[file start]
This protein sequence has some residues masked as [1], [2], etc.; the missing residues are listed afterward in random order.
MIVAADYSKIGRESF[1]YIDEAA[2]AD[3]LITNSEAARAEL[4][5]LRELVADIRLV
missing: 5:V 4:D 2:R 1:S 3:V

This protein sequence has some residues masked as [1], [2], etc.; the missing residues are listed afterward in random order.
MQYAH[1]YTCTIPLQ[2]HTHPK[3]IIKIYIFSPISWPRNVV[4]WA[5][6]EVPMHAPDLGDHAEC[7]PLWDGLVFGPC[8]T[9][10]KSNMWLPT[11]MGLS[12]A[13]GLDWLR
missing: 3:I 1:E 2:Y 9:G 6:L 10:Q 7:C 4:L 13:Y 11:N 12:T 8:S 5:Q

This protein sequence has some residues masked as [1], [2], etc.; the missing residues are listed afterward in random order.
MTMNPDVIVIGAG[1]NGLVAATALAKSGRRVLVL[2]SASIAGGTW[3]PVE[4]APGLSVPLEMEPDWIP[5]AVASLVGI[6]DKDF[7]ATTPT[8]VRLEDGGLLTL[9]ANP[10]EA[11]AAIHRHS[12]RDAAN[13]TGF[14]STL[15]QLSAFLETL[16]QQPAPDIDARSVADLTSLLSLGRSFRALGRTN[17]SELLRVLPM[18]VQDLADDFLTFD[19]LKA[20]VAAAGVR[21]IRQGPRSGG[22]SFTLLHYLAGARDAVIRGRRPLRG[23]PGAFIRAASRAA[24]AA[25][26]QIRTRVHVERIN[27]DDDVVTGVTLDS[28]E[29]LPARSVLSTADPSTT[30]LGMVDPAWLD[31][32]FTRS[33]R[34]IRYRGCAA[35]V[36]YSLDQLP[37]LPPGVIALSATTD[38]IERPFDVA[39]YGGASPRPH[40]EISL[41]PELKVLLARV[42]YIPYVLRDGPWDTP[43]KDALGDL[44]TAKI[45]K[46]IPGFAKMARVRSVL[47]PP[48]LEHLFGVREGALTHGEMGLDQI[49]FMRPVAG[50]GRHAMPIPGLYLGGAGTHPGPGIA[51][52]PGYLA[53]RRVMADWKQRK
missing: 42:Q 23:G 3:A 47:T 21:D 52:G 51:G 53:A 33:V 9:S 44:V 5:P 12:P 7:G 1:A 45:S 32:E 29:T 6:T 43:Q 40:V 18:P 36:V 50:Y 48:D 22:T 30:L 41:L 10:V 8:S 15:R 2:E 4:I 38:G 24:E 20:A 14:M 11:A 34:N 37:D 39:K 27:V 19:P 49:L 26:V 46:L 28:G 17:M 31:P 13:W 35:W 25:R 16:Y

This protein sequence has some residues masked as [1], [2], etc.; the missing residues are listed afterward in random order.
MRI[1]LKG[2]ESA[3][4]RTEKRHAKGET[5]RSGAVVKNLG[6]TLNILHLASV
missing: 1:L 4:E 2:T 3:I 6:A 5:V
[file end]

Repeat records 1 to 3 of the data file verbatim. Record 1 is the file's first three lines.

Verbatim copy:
This protein sequence has some residues masked as [1], [2], etc.; the missing residues are listed afterward in random order.
MIVAADYSKIGRESF[1]YIDEAA[2]AD[3]LITNSEAARAEL[4][5]LRELVADIRLV
missing: 5:V 4:D 2:R 1:S 3:V

This protein sequence has some residues masked as [1], [2], etc.; the missing residues are listed afterward in random order.
MQYAH[1]YTCTIPLQ[2]HTHPK[3]IIKIYIFSPISWPRNVV[4]WA[5][6]EVPMHAPDLGDHAEC[7]PLWDGLVFGPC[8]T[9][10]KSNMWLPT[11]MGLS[12]A[13]GLDWLR
missing: 3:I 1:E 2:Y 9:G 6:L 10:Q 7:C 4:L 13:Y 11:N 12:T 8:S 5:Q

This protein sequence has some residues masked as [1], [2], etc.; the missing residues are listed afterward in random order.
MTMNPDVIVIGAG[1]NGLVAATALAKSGRRVLVL[2]SASIAGGTW[3]PVE[4]APGLSVPLEMEPDWIP[5]AVASLVGI[6]DKDF[7]ATTPT[8]VRLEDGGLLTL[9]ANP[10]EA[11]AAIHRHS[12]RDAAN[13]TGF[14]STL[15]QLSAFLETL[16]QQPAPDIDARSVADLTSLLSLGRSFRALGRTN[17]SELLRVLPM[18]VQDLADDFLTFD[19]LKA[20]VAAAGVR[21]IRQGPRSGG[22]SFTLLHYLAGARDAVIRGRRPLRG[23]PGAFIRAASRAA[24]AA[25][26]QIRTRVHVERIN[27]DDDVVTGVTLDS[28]E[29]LPARSVLSTADPSTT[30]LGMVDPAWLD[31][32]FTRS[33]R[34]IRYRGCAA[35]V[36]YSLDQLP[37]LPPGVIALSATTD[38]IERPFDVA[39]YGGASPRPH[40]EISL[41]PELKVLLARV[42]YIPYVLRDGPWDTP[43]KDALGDL[44]TAKI[45]K[46]IPGFAKMARVRSVL[47]PP[48]LEHLFGVREGALTHGEMGLDQI[49]FMRPVAG[50]GRHAMPIPGLYLGGAGTHPGPGIA[51][52]PGYLA[53]RRVMADWKQRK
missing: 42:Q 23:G 3:A 47:T 21:D 52:G 51:G 53:A 33:V 9:S 44:V 5:P 12:P 7:G 1:A 45:S 32:E 29:T 6:T 43:Q 40:V 18:P 36:V 50:Y 48:D 22:T 30:L 41:L 10:V 8:S 15:R 2:E 4:I 38:G 24:E 20:A 14:M 11:A 34:N 37:D 39:K 27:V 19:P 49:L 26:V 46:L 28:G 17:M 31:P 13:W 35:W 25:R 16:Y